Lawrence Berkeley National Laboratory [LBNL] plans a massive new second campus — including 2 million square feet of buildings up to 3,000 feet long —and they’re looking for a place to put it.
The main LBNL campus, the first of UC Berkeley’s Department of Energy [DOE] laboratories, will remain at its current site in the Berkeley Hills above Strawberry Canyon, while the new campus will consolidate existing labs scattered around the East Bay into a single new site.
Lab officials will pick the final site in June, with construction of the first phase currently set to begin in July 2013, with scientists taken possession of the new facilities in December 2015.
A phone-in press conference with LBNL representatives Tuesday morning offered few new details.
The lab has issued a call for proposals from communities and developers interested in the project, but the Request for Qualifications [RFQ] makes clear that the university’s Richmond Field Station [RFS], acquired in1950, would be the default site unless would-be developers can come up with something better.
The RFQ is available online here: http://www.lbl.gov/Community/
Simeon owns property adjacent to the RFS, dubbed Campus Bay, where plans to build a high rise condo complex were torpedoed after community activists forced a massive toxic waste cleanup on the site.
Both RFS and Campus Bay were the sites of major chemical manufacturing facilities which left the soils heavily contaminated with a noxious brew of hazardous chemical waste.
Lab representatives said Tuesday morning that they were unaware of the earlier plans for the Field Station.
The new LBNL campus would consolidate a range of programs currently located outside the main campus, including the Joint BioEnergy Institute [JBEI], a Department of Energy lab working on development of fuels from plant crops.
Research at the new facility would focus heavily on creating genetically modified organisms, with the labs to be brought onto the new campus focusing in three related areas, according to the RFQ: “Genomics, Life Sciences, and Physical Biosciences.”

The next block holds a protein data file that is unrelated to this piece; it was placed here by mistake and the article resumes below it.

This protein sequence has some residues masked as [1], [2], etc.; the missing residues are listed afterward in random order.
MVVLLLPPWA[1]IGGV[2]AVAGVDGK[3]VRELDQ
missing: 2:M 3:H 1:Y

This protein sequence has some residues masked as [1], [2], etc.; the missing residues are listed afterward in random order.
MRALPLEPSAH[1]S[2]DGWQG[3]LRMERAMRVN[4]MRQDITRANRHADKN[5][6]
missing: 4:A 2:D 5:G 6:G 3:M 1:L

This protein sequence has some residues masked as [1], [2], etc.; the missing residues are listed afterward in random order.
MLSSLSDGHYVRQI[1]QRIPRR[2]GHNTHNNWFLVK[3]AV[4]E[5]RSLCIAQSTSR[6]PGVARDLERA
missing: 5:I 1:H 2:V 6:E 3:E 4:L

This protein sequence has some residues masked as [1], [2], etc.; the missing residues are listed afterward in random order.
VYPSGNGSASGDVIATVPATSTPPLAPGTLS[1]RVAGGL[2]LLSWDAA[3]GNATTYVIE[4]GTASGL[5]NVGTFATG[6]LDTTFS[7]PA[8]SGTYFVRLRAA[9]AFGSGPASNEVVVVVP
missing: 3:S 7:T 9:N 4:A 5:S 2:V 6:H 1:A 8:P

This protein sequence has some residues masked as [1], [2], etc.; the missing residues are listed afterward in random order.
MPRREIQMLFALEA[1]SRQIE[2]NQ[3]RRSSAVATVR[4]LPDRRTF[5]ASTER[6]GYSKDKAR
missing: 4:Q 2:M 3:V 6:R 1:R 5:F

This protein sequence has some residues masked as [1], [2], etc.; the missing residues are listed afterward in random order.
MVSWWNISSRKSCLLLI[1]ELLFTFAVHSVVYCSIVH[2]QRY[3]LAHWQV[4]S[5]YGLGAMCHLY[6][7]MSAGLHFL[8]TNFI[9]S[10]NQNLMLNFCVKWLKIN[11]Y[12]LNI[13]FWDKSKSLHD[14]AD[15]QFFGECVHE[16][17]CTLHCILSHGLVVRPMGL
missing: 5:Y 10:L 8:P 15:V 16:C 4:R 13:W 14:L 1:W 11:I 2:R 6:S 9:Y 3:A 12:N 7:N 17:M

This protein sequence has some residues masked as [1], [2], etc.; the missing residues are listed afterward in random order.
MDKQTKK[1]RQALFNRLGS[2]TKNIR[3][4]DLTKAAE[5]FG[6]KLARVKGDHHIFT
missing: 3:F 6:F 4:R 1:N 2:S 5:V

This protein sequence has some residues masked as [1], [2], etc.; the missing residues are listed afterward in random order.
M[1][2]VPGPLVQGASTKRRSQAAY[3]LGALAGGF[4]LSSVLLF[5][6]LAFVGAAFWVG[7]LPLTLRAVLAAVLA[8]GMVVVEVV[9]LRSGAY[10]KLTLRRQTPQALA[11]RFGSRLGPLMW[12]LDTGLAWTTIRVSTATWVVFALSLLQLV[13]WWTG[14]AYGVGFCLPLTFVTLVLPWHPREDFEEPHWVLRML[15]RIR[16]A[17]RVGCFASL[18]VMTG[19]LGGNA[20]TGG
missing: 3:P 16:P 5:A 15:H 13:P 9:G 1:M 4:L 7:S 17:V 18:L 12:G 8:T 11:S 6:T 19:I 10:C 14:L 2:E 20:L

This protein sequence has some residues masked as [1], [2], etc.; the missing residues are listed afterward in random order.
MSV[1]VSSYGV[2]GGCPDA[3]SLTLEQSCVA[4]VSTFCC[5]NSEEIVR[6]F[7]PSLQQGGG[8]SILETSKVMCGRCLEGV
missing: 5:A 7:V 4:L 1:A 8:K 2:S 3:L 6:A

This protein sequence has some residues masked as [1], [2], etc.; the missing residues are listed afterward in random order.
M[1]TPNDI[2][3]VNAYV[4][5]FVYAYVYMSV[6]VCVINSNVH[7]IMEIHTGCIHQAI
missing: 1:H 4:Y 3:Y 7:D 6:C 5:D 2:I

In addition to the Emeryville-based JBEI, other projects to be relocated on the new site include the Joint Genome Institute, currently located in Walnut Creek, the National Energy Research Scientific Computing Center in downtown Oakland and “much of the Life Sciences Division in West Berkeley.”
The biggest loser in the relocation would be Wareham Properties, which owns the buildings housing JBEI and the Berkeley Life Sciences labs.
First on lab’s list of site attributes is this:
“The site should allow for the development of a state-of-the-art facility with a beautiful environment that will be the location of choice for internationally recognized researchers. It should allow for sustainable land use and circulation patterns, maximizing density to reduce overall building footprints and conserve open space. The site should allow for the placement and massing of buildings to maximize shared views.”The Richmond Field Station, located on the shore of San Francisco Bay, certainly meets the beauty criterion, as well as the specification that the new site be within a 25-minute drive of the main campus. But the RFS falls short on some other attributes, especially the one specifying that it “should be proximate to existing or planned restaurants and cafes which offer a range in price and food types, preferably within walking distance.”